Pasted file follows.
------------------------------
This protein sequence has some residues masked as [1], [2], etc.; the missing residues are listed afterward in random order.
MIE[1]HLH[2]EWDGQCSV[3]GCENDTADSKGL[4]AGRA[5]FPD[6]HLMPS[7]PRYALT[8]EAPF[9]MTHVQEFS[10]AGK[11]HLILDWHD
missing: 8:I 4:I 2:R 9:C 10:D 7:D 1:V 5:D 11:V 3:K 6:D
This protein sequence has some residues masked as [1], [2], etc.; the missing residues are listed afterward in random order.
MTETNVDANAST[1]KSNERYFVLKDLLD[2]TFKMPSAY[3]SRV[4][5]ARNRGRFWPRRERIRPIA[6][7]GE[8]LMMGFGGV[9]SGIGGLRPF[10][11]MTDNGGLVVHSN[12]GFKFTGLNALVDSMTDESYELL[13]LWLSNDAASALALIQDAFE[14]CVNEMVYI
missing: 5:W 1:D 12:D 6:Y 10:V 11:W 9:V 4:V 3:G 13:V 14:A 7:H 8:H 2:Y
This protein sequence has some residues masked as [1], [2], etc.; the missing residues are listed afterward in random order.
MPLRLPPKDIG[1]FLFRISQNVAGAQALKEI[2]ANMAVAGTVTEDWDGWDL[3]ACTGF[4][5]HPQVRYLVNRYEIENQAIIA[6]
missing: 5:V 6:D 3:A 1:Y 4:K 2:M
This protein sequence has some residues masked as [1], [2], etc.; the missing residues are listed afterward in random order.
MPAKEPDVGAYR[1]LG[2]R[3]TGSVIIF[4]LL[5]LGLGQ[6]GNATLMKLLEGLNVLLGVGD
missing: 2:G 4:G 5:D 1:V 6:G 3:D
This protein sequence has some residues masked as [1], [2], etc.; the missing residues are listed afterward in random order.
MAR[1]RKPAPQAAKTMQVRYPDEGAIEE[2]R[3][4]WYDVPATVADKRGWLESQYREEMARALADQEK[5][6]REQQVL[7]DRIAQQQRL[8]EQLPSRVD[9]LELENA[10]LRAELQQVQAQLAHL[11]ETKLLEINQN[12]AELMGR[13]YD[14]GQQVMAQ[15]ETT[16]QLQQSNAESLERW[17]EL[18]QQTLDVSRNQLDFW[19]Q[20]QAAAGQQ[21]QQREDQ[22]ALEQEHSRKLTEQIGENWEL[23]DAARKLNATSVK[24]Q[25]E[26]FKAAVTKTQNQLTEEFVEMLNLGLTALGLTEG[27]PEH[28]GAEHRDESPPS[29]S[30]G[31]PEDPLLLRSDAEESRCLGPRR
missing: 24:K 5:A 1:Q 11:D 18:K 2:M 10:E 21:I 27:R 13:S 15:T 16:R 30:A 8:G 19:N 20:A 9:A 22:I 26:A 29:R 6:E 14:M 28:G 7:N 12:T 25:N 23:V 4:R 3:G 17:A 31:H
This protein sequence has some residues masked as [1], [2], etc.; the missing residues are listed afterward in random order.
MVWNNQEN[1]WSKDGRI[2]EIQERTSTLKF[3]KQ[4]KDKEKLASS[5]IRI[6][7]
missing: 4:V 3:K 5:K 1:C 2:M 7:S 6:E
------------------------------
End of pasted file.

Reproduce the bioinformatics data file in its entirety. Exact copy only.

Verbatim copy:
This protein sequence has some residues masked as [1], [2], etc.; the missing residues are listed afterward in random order.
MIE[1]HLH[2]EWDGQCSV[3]GCENDTADSKGL[4]AGRA[5]FPD[6]HLMPS[7]PRYALT[8]EAPF[9]MTHVQEFS[10]AGK[11]HLILDWHD
missing: 8:I 4:I 2:R 9:C 10:D 7:D 1:V 5:D 11:V 3:K 6:D
This protein sequence has some residues masked as [1], [2], etc.; the missing residues are listed afterward in random order.
MTETNVDANAST[1]KSNERYFVLKDLLD[2]TFKMPSAY[3]SRV[4][5]ARNRGRFWPRRERIRPIA[6][7]GE[8]LMMGFGGV[9]SGIGGLRPF[10][11]MTDNGGLVVHSN[12]GFKFTGLNALVDSMTDESYELL[13]LWLSNDAASALALIQDAFE[14]CVNEMVYI
missing: 5:W 1:D 12:D 6:Y 10:V 11:W 9:V 4:V 3:G 13:V 14:A 7:H 8:H 2:Y
This protein sequence has some residues masked as [1], [2], etc.; the missing residues are listed afterward in random order.
MPLRLPPKDIG[1]FLFRISQNVAGAQALKEI[2]ANMAVAGTVTEDWDGWDL[3]ACTGF[4][5]HPQVRYLVNRYEIENQAIIA[6]
missing: 5:V 6:D 3:A 1:Y 4:K 2:M
This protein sequence has some residues masked as [1], [2], etc.; the missing residues are listed afterward in random order.
MPAKEPDVGAYR[1]LG[2]R[3]TGSVIIF[4]LL[5]LGLGQ[6]GNATLMKLLEGLNVLLGVGD
missing: 2:G 4:G 5:D 1:V 6:G 3:D
This protein sequence has some residues masked as [1], [2], etc.; the missing residues are listed afterward in random order.
MAR[1]RKPAPQAAKTMQVRYPDEGAIEE[2]R[3][4]WYDVPATVADKRGWLESQYREEMARALADQEK[5][6]REQQVL[7]DRIAQQQRL[8]EQLPSRVD[9]LELENA[10]LRAELQQVQAQLAHL[11]ETKLLEINQN[12]AELMGR[13]YD[14]GQQVMAQ[15]ETT[16]QLQQSNAESLERW[17]EL[18]QQTLDVSRNQLDFW[19]Q[20]QAAAGQQ[21]QQREDQ[22]ALEQEHSRKLTEQIGENWEL[23]DAARKLNATSVK[24]Q[25]E[26]FKAAVTKTQNQLTEEFVEMLNLGLTALGLTEG[27]PEH[28]GAEHRDESPPS[29]S[30]G[31]PEDPLLLRSDAEESRCLGPRR
missing: 24:K 5:A 1:Q 11:D 18:K 2:M 10:E 21:I 27:R 13:S 15:T 16:R 30:A 8:G 19:N 20:A 9:A 22:I 26:A 29:R 6:E 14:M 28:G 7:N 12:T 25:N 23:V 4:R 3:G 17:A 31:H
This protein sequence has some residues masked as [1], [2], etc.; the missing residues are listed afterward in random order.
MVWNNQEN[1]WSKDGRI[2]EIQERTSTLKF[3]KQ[4]KDKEKLASS[5]IRI[6][7]
missing: 4:V 3:K 5:K 1:C 2:M 7:S 6:E